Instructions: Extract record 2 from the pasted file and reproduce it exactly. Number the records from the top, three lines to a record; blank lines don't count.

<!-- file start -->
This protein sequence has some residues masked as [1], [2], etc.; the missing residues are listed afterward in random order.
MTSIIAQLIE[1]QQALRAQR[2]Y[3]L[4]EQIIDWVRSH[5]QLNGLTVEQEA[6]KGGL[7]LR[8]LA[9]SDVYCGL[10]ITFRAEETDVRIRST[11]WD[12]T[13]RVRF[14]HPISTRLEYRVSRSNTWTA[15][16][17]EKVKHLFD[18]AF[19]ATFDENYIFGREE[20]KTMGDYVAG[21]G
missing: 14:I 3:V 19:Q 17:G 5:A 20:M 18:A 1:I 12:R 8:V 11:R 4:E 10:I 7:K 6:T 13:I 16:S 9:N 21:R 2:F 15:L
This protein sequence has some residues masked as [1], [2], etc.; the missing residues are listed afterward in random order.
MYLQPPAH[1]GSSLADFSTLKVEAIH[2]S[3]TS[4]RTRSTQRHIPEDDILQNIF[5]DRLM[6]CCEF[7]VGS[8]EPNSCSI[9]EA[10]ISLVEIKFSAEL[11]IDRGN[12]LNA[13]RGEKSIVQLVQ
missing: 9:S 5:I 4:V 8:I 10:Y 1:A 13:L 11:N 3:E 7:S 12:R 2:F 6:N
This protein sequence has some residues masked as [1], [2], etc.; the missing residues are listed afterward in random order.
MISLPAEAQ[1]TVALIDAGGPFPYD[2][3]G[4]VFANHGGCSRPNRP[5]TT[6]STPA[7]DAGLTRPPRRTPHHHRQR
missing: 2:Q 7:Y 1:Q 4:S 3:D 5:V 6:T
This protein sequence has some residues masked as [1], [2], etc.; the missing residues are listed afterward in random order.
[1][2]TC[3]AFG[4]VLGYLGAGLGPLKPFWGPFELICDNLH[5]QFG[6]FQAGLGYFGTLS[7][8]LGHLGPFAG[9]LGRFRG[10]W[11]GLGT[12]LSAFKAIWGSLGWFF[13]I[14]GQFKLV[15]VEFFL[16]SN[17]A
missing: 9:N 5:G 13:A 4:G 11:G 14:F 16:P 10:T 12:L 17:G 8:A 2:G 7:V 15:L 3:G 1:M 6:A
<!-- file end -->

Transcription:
This protein sequence has some residues masked as [1], [2], etc.; the missing residues are listed afterward in random order.
MYLQPPAH[1]GSSLADFSTLKVEAIH[2]S[3]TS[4]RTRSTQRHIPEDDILQNIF[5]DRLM[6]CCEF[7]VGS[8]EPNSCSI[9]EA[10]ISLVEIKFSAEL[11]IDRGN[12]LNA[13]RGEKSIVQLVQ
missing: 9:S 5:I 4:V 8:I 10:Y 1:A 13:L 11:N 3:E 7:S 12:R 2:F 6:N